For those who may want to avoid spending their holiday dinner at the boarding gate, munching on a tuna sandwich and waiting for news about their delayed, if not cancelled, flight, researchers at CompareCards and InsureMyTrip studied the data and came up with lists of the best and worst airports to pass through this season.

First, it is important to note that a record number of passengers plan to travel by plane during the upcoming holidays. U.S. airlines carried a record high total of 1 billion passengers in 2018, 4.8% more than the previous year, according to the U.S. Department of Transportation’s Bureau of Transportation Statistics (BTS).

CompareCards analyzed a decade of stats from the U.S. Department of Transportation for holiday flight data between 2009 and 2018 at the 50 busiest airports in the U.S. They came up with these airports to put on “to be avoided” list:

Chicago-area airports are the most likely to have flights delayed during the holiday season. The research found that just 63% of flights out of Chicago’s Midway Airport reached their destinations on time, the worst of any airport they reviewed.

It turned out that one in three flights arrived at least 15 minutes late, and nearly 3% of scheduled flights canceled outright. At nearby O’Hare, only 65% of flights reached their destinations within 15 minutes of scheduled arrival times and just under 4% of flights are canceled there.

Newark Liberty International Airport can almost be counted upon — to cancel flights. Only around 65% of departing flights can be expected to arrive on time. It also has the highest December holiday cancellation rates of all the airports, with a 10-year average of 4%.

More than one in three flights taking off from these airports were delayed: Chicago Midway, Chicago O’Hare, Newark, Denver and Houston Hobby.

Meanwhile, travel insurance provider InsureMyTrip compiled a list of the top 75 U.S. airports that have the least chance of having holiday mishaps this season. But for those who want to make sure their holiday is not ruined and spent on the floor under a row of black faux-leather row chairs, a look at vacation protection through trip insurance may be in order.


Hawaii airports are considered the least stressful, followed by Salt Lake City (SLC) and Atlanta (ATL).

It is forecast that New York's LaGuardia (LGA) will no longer be most stressful for travelers this season. LGA has improved its cancellation rate this year. The airport previously reported the highest percentage of canceled flights in the country for both 2017 and 2018 (winter storms were a factor).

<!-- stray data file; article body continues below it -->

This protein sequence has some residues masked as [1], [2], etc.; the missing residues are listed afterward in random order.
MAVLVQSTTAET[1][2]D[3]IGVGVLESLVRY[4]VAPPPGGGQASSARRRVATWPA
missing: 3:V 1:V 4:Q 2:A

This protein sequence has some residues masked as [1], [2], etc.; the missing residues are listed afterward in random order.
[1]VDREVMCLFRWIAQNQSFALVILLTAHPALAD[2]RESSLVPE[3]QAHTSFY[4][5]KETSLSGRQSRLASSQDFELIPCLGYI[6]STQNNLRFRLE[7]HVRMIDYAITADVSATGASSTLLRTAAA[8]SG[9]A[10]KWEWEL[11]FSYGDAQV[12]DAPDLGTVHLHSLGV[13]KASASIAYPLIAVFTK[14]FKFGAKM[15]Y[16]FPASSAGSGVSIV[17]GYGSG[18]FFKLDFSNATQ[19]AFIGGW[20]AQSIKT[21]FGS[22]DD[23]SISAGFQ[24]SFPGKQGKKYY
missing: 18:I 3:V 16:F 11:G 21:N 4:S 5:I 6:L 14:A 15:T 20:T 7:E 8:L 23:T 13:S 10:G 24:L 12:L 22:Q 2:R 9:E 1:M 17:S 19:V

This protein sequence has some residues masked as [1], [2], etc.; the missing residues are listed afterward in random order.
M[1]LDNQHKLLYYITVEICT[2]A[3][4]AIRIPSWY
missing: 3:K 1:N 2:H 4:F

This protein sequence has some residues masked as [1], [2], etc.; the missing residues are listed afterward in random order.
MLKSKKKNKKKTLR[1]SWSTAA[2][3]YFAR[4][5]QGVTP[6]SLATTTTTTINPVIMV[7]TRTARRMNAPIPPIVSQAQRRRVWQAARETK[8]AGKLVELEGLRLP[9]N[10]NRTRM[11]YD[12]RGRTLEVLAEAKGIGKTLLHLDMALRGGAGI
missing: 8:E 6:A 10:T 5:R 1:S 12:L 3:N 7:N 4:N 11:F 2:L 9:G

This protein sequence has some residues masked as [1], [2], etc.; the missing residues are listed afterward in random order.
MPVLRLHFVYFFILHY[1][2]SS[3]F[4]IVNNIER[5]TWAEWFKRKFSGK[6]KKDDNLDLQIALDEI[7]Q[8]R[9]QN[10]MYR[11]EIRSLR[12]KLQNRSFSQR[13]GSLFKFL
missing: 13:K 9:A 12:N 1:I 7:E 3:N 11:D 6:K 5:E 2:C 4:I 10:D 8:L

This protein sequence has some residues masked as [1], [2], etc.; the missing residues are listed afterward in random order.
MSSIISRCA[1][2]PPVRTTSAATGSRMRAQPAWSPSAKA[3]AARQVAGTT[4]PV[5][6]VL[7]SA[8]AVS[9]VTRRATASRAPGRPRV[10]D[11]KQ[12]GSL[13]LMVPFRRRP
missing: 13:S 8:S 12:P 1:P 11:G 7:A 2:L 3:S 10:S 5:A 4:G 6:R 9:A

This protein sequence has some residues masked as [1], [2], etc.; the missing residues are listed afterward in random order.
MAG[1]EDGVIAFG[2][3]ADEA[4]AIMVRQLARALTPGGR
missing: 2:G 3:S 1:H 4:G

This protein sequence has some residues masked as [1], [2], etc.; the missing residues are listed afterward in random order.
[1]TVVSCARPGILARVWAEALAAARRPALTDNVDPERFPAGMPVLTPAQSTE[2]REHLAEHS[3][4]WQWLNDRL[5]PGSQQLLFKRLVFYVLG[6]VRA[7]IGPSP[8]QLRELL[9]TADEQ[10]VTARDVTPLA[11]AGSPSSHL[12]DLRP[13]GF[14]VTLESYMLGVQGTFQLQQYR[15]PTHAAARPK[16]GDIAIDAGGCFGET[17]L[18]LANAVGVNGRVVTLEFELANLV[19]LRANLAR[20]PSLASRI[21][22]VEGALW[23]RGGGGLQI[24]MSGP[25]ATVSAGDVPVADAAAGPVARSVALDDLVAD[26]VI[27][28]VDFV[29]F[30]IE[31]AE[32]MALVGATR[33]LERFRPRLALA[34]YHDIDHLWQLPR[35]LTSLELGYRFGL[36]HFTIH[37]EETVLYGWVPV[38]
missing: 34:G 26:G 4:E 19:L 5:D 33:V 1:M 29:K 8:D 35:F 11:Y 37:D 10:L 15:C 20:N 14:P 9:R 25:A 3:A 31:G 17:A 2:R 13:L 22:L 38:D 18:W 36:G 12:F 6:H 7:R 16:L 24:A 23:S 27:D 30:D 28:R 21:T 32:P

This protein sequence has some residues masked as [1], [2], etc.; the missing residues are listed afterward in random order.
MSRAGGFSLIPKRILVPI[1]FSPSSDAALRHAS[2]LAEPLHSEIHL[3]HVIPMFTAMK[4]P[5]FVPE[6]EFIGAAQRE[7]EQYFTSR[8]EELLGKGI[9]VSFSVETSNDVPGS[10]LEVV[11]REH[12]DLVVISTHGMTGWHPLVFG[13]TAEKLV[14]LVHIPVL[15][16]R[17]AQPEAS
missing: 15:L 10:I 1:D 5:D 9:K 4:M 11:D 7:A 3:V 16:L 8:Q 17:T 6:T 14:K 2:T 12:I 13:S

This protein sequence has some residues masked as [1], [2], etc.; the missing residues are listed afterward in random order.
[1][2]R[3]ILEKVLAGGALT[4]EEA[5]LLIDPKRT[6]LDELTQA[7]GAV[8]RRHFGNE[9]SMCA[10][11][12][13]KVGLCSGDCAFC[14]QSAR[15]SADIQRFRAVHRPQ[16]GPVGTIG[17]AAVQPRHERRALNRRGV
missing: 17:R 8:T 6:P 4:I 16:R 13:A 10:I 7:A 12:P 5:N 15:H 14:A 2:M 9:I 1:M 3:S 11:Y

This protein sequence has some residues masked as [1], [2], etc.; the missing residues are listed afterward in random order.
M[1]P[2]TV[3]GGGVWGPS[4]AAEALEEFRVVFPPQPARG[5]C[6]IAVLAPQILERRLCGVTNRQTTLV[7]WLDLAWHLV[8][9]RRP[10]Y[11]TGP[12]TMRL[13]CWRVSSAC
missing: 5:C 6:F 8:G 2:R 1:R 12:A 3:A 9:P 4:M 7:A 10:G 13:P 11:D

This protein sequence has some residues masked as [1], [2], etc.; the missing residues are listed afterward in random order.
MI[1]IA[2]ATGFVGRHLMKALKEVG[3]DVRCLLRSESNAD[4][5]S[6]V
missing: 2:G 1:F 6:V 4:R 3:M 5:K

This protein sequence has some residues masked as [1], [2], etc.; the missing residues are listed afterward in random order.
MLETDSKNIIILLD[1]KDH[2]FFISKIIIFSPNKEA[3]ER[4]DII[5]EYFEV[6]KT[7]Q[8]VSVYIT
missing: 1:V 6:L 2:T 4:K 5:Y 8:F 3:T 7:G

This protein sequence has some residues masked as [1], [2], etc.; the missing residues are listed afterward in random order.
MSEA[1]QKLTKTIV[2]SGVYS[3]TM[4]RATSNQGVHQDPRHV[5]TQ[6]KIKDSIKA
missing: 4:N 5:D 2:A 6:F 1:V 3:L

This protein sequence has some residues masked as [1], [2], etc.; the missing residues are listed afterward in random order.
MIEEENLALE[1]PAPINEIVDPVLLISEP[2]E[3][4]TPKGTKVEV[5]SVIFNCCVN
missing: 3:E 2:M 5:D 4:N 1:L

Flights scheduled for departure between 4:00 to 6:00 p.m. are more susceptible to delays and cancellations.

If a flight is canceled, most airlines will rebook travelers on the next available flight at no additional charge. However, airlines are not required to reimburse travelers for losses incurred as a result of a canceled flight.

Flight cancellation policies vary by airline and circumstance. When an airline cancels a flight, most will try to rebook passengers on the next available flight. However, passengers need to know that airlines are not required to reimburse travelers for losses incurred as a result of a canceled flight, such as prepaid, non-refundable:

  • Hotel rooms
  • All-inclusive vacations or resorts
  • Cruises
  • Tours or safaris
  • Concert or entertainment tickets

Travelers concerned about delays should be aware of the following:

  • Generally, early departures are less likely to be delayed.
  • When booking, ask the airline about the on-time performance percentage for an individual flight.
  • Closer to departure, check real-time airport data. This will provide timely information on weather concerns or air traffic delays.
  • Be aware of "creeping delays." This is when an airline continues to push back a departure time it can sometimes be extended for hours or lead to a cancellation.
  • If a flight is delayed, try to learn the reason why to better gauge if the flight is in jeopardy of being canceled. Reasons for delays may include maintenance, fueling, crew issues, weather, previous flight with the same aircraft arrived late, causing the present flight to depart late, or security issues.
  • Some flights will be delayed on the tarmac before or after takeoff. As a general rule, DOT prohibits flights to remain on the tarmac for more than three hours.